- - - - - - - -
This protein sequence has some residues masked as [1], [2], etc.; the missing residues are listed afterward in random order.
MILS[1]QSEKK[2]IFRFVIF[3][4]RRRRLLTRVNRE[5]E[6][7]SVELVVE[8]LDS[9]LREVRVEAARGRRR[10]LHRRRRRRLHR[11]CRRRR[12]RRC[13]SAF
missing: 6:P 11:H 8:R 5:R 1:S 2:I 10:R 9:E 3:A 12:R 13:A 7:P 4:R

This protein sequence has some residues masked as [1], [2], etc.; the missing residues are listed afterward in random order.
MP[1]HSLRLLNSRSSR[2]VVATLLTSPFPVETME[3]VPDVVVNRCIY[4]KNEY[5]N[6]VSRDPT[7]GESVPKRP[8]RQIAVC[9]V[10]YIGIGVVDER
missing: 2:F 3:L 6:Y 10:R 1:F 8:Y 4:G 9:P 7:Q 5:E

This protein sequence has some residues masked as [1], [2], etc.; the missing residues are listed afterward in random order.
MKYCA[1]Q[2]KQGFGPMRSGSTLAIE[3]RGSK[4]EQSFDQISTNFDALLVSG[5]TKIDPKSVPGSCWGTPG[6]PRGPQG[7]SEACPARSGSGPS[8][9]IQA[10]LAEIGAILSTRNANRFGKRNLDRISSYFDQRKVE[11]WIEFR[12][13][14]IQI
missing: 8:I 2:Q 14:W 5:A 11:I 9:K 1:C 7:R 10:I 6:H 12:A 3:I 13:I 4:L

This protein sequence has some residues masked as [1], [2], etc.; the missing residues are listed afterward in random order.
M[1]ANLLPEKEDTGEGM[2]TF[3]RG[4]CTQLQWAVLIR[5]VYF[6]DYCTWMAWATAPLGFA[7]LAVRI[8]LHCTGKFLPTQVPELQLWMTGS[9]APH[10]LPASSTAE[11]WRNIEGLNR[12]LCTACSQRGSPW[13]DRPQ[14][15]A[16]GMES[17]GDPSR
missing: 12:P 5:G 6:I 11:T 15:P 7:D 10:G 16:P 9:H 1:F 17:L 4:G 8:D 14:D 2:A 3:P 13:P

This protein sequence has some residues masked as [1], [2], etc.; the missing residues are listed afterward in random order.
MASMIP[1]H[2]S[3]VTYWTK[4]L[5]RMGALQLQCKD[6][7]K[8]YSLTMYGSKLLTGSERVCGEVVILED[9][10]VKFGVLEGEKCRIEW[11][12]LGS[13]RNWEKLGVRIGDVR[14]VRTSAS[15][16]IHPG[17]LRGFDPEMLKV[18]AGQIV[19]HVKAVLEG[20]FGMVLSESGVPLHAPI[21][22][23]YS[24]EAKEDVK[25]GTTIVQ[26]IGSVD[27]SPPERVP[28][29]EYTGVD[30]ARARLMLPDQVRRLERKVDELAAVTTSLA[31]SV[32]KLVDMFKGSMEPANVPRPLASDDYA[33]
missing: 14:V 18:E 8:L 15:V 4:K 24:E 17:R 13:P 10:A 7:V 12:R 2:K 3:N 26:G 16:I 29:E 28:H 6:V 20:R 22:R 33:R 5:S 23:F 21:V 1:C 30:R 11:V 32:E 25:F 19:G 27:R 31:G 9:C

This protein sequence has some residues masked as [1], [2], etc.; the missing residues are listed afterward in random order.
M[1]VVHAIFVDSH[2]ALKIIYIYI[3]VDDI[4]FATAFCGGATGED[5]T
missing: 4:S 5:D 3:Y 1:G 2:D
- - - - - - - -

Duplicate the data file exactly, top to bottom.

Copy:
This protein sequence has some residues masked as [1], [2], etc.; the missing residues are listed afterward in random order.
MILS[1]QSEKK[2]IFRFVIF[3][4]RRRRLLTRVNRE[5]E[6][7]SVELVVE[8]LDS[9]LREVRVEAARGRRR[10]LHRRRRRRLHR[11]CRRRR[12]RRC[13]SAF
missing: 6:P 11:H 8:R 5:R 1:S 2:I 10:R 9:E 3:A 12:R 13:A 7:P 4:R

This protein sequence has some residues masked as [1], [2], etc.; the missing residues are listed afterward in random order.
MP[1]HSLRLLNSRSSR[2]VVATLLTSPFPVETME[3]VPDVVVNRCIY[4]KNEY[5]N[6]VSRDPT[7]GESVPKRP[8]RQIAVC[9]V[10]YIGIGVVDER
missing: 2:F 3:L 6:Y 10:R 1:F 8:Y 4:G 9:P 7:Q 5:E

This protein sequence has some residues masked as [1], [2], etc.; the missing residues are listed afterward in random order.
MKYCA[1]Q[2]KQGFGPMRSGSTLAIE[3]RGSK[4]EQSFDQISTNFDALLVSG[5]TKIDPKSVPGSCWGTPG[6]PRGPQG[7]SEACPARSGSGPS[8][9]IQA[10]LAEIGAILSTRNANRFGKRNLDRISSYFDQRKVE[11]WIEFR[12][13][14]IQI
missing: 8:I 2:Q 14:W 5:A 11:I 9:K 1:C 7:R 10:I 6:H 12:A 3:I 13:I 4:L

This protein sequence has some residues masked as [1], [2], etc.; the missing residues are listed afterward in random order.
M[1]ANLLPEKEDTGEGM[2]TF[3]RG[4]CTQLQWAVLIR[5]VYF[6]DYCTWMAWATAPLGFA[7]LAVRI[8]LHCTGKFLPTQVPELQLWMTGS[9]APH[10]LPASSTAE[11]WRNIEGLNR[12]LCTACSQRGSPW[13]DRPQ[14][15]A[16]GMES[17]GDPSR
missing: 12:P 5:G 6:I 11:T 15:P 7:D 10:G 16:P 9:H 1:F 17:L 4:G 8:D 14:D 2:A 3:P 13:P

This protein sequence has some residues masked as [1], [2], etc.; the missing residues are listed afterward in random order.
MASMIP[1]H[2]S[3]VTYWTK[4]L[5]RMGALQLQCKD[6][7]K[8]YSLTMYGSKLLTGSERVCGEVVILED[9][10]VKFGVLEGEKCRIEW[11][12]LGS[13]RNWEKLGVRIGDVR[14]VRTSAS[15][16]IHPG[17]LRGFDPEMLKV[18]AGQIV[19]HVKAVLEG[20]FGMVLSESGVPLHAPI[21][22][23]YS[24]EAKEDVK[25]GTTIVQ[26]IGSVD[27]SPPERVP[28][29]EYTGVD[30]ARARLMLPDQVRRLERKVDELAAVTTSLA[31]SV[32]KLVDMFKGSMEPANVPRPLASDDYA[33]
missing: 14:V 18:E 8:L 15:V 4:K 24:E 17:R 13:P 10:A 7:V 12:R 2:K 3:N 26:G 16:I 29:E 28:H 6:V 20:R 22:R 33:R 5:S 23:F 21:V 1:C 30:R 11:V 32:E 25:F 19:G 27:R 31:G 9:C

This protein sequence has some residues masked as [1], [2], etc.; the missing residues are listed afterward in random order.
M[1]VVHAIFVDSH[2]ALKIIYIYI[3]VDDI[4]FATAFCGGATGED[5]T
missing: 4:S 5:D 3:Y 1:G 2:D